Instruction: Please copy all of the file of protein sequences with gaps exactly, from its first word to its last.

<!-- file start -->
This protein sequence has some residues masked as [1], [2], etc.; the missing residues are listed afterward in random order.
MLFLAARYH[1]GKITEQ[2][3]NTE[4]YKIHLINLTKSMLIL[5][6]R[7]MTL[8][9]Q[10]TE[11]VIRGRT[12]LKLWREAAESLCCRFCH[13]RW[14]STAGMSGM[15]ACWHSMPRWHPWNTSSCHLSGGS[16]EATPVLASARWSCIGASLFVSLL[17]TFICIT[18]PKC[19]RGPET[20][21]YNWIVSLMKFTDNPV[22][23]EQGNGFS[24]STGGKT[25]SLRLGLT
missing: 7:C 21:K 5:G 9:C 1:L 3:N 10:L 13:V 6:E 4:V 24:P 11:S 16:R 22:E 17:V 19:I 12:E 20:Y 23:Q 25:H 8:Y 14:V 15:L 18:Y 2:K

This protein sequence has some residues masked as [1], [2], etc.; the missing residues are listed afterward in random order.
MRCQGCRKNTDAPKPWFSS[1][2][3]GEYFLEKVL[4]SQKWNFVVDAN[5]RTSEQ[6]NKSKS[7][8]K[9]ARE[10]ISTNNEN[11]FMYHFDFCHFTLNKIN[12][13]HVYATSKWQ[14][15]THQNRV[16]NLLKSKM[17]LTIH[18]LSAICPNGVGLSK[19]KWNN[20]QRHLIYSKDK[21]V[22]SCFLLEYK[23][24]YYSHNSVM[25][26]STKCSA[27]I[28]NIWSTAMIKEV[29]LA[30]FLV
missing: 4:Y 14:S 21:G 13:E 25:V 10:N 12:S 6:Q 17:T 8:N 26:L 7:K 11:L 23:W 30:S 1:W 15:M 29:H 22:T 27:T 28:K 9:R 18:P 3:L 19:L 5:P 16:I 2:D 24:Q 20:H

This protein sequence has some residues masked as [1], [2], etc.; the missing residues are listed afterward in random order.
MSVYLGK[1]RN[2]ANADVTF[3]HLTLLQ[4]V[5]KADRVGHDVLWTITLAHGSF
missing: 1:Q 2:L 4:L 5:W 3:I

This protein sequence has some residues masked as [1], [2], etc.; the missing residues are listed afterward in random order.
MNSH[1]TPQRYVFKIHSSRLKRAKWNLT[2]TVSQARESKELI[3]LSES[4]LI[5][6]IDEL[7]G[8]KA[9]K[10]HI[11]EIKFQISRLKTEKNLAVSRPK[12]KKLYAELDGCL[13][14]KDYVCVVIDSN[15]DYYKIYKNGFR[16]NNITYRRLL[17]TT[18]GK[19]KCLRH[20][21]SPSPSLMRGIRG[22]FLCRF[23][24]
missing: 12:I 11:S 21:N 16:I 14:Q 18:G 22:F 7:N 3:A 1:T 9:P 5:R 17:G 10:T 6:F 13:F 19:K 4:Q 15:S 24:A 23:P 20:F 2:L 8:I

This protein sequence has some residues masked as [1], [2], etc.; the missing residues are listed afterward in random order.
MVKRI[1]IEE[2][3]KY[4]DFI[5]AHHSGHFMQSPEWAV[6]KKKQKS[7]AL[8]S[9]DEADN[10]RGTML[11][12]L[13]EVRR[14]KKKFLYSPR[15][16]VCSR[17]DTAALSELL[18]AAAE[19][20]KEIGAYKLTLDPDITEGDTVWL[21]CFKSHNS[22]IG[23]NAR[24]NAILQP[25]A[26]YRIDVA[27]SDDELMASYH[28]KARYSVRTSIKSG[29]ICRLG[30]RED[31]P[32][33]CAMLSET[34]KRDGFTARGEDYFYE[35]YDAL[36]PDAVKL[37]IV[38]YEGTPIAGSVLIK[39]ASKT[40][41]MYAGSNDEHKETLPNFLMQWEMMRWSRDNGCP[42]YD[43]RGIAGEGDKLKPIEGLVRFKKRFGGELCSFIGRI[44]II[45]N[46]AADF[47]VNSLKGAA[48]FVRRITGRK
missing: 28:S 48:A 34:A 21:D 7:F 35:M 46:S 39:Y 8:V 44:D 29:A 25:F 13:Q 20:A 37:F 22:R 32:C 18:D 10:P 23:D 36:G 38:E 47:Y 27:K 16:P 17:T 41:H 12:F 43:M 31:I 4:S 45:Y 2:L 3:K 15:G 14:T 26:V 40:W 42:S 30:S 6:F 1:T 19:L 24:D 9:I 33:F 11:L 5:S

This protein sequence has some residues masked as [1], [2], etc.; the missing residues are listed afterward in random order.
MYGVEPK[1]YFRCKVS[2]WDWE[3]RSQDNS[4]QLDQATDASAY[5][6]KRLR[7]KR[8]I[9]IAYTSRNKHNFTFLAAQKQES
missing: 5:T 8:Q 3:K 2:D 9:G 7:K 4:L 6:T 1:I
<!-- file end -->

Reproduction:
This protein sequence has some residues masked as [1], [2], etc.; the missing residues are listed afterward in random order.
MLFLAARYH[1]GKITEQ[2][3]NTE[4]YKIHLINLTKSMLIL[5][6]R[7]MTL[8][9]Q[10]TE[11]VIRGRT[12]LKLWREAAESLCCRFCH[13]RW[14]STAGMSGM[15]ACWHSMPRWHPWNTSSCHLSGGS[16]EATPVLASARWSCIGASLFVSLL[17]TFICIT[18]PKC[19]RGPET[20][21]YNWIVSLMKFTDNPV[22][23]EQGNGFS[24]STGGKT[25]SLRLGLT
missing: 7:C 21:K 5:G 9:C 1:L 3:N 10:L 13:V 6:E 4:V 24:P 11:S 16:R 22:E 17:V 19:I 12:E 20:Y 23:Q 25:H 8:Y 14:V 15:L 18:Y 2:K

This protein sequence has some residues masked as [1], [2], etc.; the missing residues are listed afterward in random order.
MRCQGCRKNTDAPKPWFSS[1][2][3]GEYFLEKVL[4]SQKWNFVVDAN[5]RTSEQ[6]NKSKS[7][8]K[9]ARE[10]ISTNNEN[11]FMYHFDFCHFTLNKIN[12][13]HVYATSKWQ[14][15]THQNRV[16]NLLKSKM[17]LTIH[18]LSAICPNGVGLSK[19]KWNN[20]QRHLIYSKDK[21]V[22]SCFLLEYK[23][24]YYSHNSVM[25][26]STKCSA[27]I[28]NIWSTAMIKEV[29]LA[30]FLV
missing: 4:Y 14:S 21:G 13:E 25:V 10:N 12:S 6:Q 17:T 8:N 26:L 7:K 11:L 23:W 30:S 1:W 15:M 29:H 22:T 27:T 28:K 9:R 18:P 3:L 19:L 5:P 16:I 2:D 24:Q 20:H

This protein sequence has some residues masked as [1], [2], etc.; the missing residues are listed afterward in random order.
MSVYLGK[1]RN[2]ANADVTF[3]HLTLLQ[4]V[5]KADRVGHDVLWTITLAHGSF
missing: 1:Q 2:L 4:L 5:W 3:I

This protein sequence has some residues masked as [1], [2], etc.; the missing residues are listed afterward in random order.
MNSH[1]TPQRYVFKIHSSRLKRAKWNLT[2]TVSQARESKELI[3]LSES[4]LI[5][6]IDEL[7]G[8]KA[9]K[10]HI[11]EIKFQISRLKTEKNLAVSRPK[12]KKLYAELDGCL[13][14]KDYVCVVIDSN[15]DYYKIYKNGFR[16]NNITYRRLL[17]TT[18]GK[19]KCLRH[20][21]SPSPSLMRGIRG[22]FLCRF[23][24]
missing: 12:I 11:S 21:N 16:I 14:Q 18:G 22:F 7:N 3:A 1:T 9:P 5:R 17:G 10:T 6:F 13:F 19:K 4:Q 15:S 24:A 23:P 20:F 2:L 8:I

This protein sequence has some residues masked as [1], [2], etc.; the missing residues are listed afterward in random order.
MVKRI[1]IEE[2][3]KY[4]DFI[5]AHHSGHFMQSPEWAV[6]KKKQKS[7]AL[8]S[9]DEADN[10]RGTML[11][12]L[13]EVRR[14]KKKFLYSPR[15][16]VCSR[17]DTAALSELL[18]AAAE[19][20]KEIGAYKLTLDPDITEGDTVWL[21]CFKSHNS[22]IG[23]NAR[24]NAILQP[25]A[26]YRIDVA[27]SDDELMASYH[28]KARYSVRTSIKSG[29]ICRLG[30]RED[31]P[32][33]CAMLSET[34]KRDGFTARGEDYFYE[35]YDAL[36]PDAVKL[37]IV[38]YEGTPIAGSVLIK[39]ASKT[40][41]MYAGSNDEHKETLPNFLMQWEMMRWSRDNGCP[42]YD[43]RGIAGEGDKLKPIEGLVRFKKRFGGELCSFIGRI[44]II[45]N[46]AADF[47]VNSLKGAA[48]FVRRITGRK
missing: 28:S 48:A 34:A 21:D 7:F 35:M 46:S 39:Y 8:V 44:D 29:A 25:F 13:Q 20:A 37:F 22:R 32:C 18:D 10:P 23:D 36:G 38:E 47:Y 27:K 16:P 17:T 41:H 12:F 43:M 31:I 4:S 45:Y 2:L 3:K 15:G 14:T 26:V 40:W 42:S 30:S 6:F 1:T 19:L 24:D 9:I 33:F 11:L 5:S

This protein sequence has some residues masked as [1], [2], etc.; the missing residues are listed afterward in random order.
MYGVEPK[1]YFRCKVS[2]WDWE[3]RSQDNS[4]QLDQATDASAY[5][6]KRLR[7]KR[8]I[9]IAYTSRNKHNFTFLAAQKQES
missing: 5:T 8:Q 3:K 2:D 9:G 7:K 4:L 6:T 1:I